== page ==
Padraig: What’s the riding like there (where you live now)?
Brian Baylis: It’s actually outstanding. If you go east, you go out in the mountains, up into Alpine and all those big climbs. And then you’ve got your coastal ride, down to Coronado and all that. The riding is fantastic, into the boonies or along with coast with all the tri guys. And it’s not really badly trafficked either. A lot of riding out east. We have a velodrome here as well. We have it all, whatever you want.
Padraig: How long have you been building?
Brian Baylis: Since ’73. Yeah, the very first time I held a torch was Mario teaching me how to braze front dropouts in fork blades. I learned silver brazing on my own. I built my very first frame silver-brazed in 1974. It’s still alive and well, in a guy’s collection, totally rideable.
Brazing is the easiest part of frame building.
Brazing with brass—because you’re much nearer the end of the heat range for the tubing—is really tough. You’ve got to be really good. Silver is really easy. There’s no reason to learn to braze with brass unless you plan to do production stuff.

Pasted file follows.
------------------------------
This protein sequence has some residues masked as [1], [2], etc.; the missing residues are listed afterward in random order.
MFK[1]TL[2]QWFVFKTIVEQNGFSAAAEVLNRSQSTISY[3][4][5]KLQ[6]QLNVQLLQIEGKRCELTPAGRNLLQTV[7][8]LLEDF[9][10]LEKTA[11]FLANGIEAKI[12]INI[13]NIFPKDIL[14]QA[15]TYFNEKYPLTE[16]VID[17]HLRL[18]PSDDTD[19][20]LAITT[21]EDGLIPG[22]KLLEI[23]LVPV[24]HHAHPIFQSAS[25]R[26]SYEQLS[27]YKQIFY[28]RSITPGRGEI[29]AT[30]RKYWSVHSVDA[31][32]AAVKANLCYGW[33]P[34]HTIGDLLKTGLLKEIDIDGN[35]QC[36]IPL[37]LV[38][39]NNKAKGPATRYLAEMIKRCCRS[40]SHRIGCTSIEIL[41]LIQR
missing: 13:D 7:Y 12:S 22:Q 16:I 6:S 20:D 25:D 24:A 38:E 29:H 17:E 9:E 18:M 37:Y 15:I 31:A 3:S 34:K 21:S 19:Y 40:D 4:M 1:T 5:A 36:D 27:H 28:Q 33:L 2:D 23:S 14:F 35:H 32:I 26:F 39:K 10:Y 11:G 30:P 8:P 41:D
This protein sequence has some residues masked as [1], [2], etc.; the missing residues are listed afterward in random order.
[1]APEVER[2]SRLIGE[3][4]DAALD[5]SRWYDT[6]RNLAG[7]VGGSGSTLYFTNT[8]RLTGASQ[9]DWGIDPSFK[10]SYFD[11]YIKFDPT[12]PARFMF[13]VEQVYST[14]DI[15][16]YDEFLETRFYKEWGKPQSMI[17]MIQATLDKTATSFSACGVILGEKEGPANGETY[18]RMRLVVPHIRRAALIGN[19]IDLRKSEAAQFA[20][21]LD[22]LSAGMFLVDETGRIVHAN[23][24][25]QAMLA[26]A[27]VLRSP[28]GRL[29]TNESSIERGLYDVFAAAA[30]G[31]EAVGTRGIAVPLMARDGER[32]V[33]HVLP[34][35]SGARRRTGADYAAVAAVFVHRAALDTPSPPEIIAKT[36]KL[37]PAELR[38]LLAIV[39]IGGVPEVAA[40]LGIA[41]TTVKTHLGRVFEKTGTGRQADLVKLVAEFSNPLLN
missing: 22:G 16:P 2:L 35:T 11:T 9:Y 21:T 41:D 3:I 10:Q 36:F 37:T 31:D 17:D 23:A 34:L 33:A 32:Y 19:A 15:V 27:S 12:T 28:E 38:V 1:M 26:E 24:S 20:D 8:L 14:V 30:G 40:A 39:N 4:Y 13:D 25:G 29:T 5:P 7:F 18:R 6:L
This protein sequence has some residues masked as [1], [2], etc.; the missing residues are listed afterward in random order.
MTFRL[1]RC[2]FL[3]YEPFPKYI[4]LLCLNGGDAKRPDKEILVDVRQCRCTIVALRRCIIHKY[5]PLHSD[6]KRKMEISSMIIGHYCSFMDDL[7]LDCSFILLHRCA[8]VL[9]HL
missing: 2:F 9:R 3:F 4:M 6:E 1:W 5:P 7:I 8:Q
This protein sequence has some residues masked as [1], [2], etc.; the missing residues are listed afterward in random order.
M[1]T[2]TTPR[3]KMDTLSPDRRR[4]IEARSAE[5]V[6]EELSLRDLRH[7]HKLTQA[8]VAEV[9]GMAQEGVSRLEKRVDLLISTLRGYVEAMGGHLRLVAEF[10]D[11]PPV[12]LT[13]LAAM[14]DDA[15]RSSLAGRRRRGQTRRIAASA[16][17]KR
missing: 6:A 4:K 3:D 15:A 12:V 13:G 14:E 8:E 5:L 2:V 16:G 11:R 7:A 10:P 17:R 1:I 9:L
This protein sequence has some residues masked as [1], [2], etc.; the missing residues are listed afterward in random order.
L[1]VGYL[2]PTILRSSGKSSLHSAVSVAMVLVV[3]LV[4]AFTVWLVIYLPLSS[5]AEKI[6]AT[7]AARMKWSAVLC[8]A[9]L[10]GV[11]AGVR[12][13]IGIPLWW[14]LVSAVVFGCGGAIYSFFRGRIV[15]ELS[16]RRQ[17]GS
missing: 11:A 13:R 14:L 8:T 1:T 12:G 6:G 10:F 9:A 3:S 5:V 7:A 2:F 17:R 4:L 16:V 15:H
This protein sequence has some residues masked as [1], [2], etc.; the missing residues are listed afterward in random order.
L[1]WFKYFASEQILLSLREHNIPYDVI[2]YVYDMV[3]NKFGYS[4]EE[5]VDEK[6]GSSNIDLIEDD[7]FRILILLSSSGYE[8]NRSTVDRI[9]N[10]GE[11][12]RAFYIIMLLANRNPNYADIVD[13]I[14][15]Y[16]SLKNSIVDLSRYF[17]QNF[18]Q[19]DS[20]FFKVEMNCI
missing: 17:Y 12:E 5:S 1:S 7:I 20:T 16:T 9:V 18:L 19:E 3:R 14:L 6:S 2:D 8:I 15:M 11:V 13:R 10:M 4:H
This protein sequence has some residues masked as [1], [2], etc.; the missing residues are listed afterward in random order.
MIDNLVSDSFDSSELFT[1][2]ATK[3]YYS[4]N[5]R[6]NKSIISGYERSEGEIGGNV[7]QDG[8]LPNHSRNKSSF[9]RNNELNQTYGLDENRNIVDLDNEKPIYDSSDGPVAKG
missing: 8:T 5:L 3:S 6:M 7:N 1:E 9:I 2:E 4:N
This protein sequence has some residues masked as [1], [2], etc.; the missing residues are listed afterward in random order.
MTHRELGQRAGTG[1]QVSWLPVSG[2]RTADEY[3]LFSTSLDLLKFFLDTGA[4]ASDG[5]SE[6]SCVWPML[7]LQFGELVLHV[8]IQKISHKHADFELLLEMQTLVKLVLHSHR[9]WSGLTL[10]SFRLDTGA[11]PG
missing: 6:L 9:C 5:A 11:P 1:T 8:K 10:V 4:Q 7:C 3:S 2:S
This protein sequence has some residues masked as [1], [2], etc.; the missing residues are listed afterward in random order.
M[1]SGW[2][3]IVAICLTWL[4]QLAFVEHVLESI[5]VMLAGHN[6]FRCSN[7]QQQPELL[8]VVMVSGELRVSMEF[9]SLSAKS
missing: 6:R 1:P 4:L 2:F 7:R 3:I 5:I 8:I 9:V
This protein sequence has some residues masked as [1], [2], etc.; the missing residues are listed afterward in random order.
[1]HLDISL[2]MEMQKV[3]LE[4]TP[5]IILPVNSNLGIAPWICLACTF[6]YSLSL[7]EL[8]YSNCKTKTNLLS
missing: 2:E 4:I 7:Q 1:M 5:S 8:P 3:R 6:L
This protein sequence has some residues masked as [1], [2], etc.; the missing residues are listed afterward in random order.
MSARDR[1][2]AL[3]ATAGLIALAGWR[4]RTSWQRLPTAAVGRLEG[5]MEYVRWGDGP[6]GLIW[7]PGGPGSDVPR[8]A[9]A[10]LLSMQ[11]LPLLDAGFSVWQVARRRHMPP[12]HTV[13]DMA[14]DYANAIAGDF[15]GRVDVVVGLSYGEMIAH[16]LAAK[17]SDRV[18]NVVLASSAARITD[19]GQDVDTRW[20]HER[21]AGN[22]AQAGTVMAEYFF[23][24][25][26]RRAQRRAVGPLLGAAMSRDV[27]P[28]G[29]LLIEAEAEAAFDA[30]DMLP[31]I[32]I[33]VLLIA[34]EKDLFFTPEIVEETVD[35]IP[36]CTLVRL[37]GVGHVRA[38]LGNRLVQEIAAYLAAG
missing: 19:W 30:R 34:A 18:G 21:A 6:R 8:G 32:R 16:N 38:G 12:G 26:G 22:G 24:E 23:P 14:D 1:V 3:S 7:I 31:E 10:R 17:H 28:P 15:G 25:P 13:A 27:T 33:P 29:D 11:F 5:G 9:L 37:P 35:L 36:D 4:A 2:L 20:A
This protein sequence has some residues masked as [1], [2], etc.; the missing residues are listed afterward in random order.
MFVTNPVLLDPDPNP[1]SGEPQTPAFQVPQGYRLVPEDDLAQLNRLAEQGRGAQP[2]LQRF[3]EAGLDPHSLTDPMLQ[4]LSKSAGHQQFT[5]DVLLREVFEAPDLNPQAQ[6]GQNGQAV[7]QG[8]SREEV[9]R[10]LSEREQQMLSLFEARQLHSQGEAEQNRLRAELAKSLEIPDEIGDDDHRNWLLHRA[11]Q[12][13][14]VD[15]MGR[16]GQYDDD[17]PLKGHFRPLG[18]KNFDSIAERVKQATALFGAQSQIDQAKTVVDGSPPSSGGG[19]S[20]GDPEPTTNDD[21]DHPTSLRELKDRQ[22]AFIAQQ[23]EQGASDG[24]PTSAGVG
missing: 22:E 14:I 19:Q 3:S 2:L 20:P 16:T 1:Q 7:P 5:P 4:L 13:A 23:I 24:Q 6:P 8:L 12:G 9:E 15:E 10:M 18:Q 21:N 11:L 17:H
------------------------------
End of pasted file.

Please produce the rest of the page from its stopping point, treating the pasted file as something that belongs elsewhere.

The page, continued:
Second time I moved to San Diego was working for Masi in 1976. I built four custom frames. Start to finish including paint.
Padraig: What different roles did you hold while at Masi?
Brian Baylis: My first job was building wheels. Faliero showed me how to build wheels his way. Then glued tires on each one, his way, no glue on anything. Then, assembling parts, handlebars in stems with brake levers, also toe clips and straps to pedals. Filled up bin after bin full of these subassemblies. After that, then they started me with brazing and filing and stuff. With filing to clean up dropouts, seatstays and caps, fork crowns, shaping of lugs. There are all kinds of filing. That was the first time I worked there. And then at some point I became the painter’s assistant. I was the third American hired. Mike was being groomed for brazer. David and Chuck Hofer filed all the lugs for Masis for a few years.
Padraig: When did you start painting bikes?
Brian Baylis: The first painting I did was Wizards.
Every Wizard we made, we did a full-scale drawing. Got how to do that out of the Italian CONI manual. That’s where we started.
Padraig: What year did Wizard start?
Brian Baylis: Wizard Cycles started around the middle of ’74. What it came down to was Jim Adne. He worked at Yellow Jersey in Madison, Wisconsin. Master’s degree in physics. He wasn’t stupid. Mario had some faults; he was a little insecure. One day Jim says, I don’t have to take this.